Since May, the movie Aquarius has been in the spotlight. It all started at France’s Cannes Film Festival. Director Kleber Mendonça Filho and part of the cast protested at the red carpet against what they considered as a coup in Brazil. Then, it received the highest possible rating classification regarding restriction to the public, with the under-18 crowd being banned from attending. Now, the critically acclaimed movie has been lost the contest to be Brazil’s representative at the Oscars selection for Best Foreign Language Film.
The chosen film was the family-oriented Little Secret, which tells the real-life story of an HIV-positive girl adopted by the Schurmanns – a Brazilian family famous for touring the world in their sailboat. Upon announcing the decision of the committee created by Brazil’s Ministry of Culture, film director Bruno Barreto said that they wanted to favor a film “in tune with the Academy’s criteria.”
Little Secret has not yet been released in Brazil, which fuelled the perception that Aquarius was punished by the political stands of its cast and crew. Two and a half weeks ago, the selecting committee for the Oscars was at the center of controversy, after the addition of a journalist who openly criticized Aquarius – despite admitting to not having seen it. Some movie critics, however, see Little Secret as indeed “more fit for Hollywood.” Another critic called it “one of the worst recent Brazilian movies, an ocean of cheap sentimentalism.” According to this critic, “the narrative is cheesy, the images are cheesy, the soundtrack is cheesy.”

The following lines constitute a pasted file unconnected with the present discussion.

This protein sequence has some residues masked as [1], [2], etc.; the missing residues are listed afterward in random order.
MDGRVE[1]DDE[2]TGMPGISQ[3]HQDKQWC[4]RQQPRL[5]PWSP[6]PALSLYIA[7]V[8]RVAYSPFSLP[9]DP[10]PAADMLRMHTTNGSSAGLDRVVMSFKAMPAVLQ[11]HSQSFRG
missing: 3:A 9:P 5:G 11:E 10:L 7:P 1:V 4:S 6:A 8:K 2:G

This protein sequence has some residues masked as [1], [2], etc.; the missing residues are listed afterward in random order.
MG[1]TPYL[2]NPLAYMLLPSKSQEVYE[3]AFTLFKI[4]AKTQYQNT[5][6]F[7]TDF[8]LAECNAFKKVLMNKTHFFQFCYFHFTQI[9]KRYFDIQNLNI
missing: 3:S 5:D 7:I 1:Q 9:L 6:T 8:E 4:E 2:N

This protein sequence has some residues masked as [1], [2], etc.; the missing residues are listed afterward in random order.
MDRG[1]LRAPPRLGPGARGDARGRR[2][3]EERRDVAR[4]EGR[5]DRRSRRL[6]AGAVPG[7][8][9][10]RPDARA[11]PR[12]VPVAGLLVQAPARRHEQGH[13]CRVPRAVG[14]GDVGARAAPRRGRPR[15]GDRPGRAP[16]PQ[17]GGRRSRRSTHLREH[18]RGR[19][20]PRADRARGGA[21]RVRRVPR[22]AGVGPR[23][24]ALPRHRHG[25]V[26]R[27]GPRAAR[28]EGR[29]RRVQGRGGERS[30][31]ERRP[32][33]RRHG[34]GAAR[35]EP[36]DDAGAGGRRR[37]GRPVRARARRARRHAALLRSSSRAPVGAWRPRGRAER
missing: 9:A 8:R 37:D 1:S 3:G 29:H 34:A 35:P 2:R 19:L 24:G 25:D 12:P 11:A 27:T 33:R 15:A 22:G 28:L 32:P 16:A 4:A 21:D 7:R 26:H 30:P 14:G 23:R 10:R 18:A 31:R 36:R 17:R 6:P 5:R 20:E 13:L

Notwithstanding the loss at the race for the Oscars, the whole affair has been positive for Aquarius. In its first weekend in theaters, the movie was watched by 55,000 people – a respectable number for an art film in Brazil.
Brazil In The Oscars
Every year, countries send to the Academy of Motion Picture Arts and Sciences their pre-selection. The official nominees will be announced in December.
No Brazilian movie has ever won cinema’s most prestigious statuette. We came close a few times, with four movies getting an Oscar nod for Best Foreign Language Film. In 2016, Brazil was represented by Alê Abreu’s Boy And The World for Best Animation. However, Pixar’s Inside Out ultimately won the Oscar.
Even Leonardo di Caprio won his first Oscar before Brazil.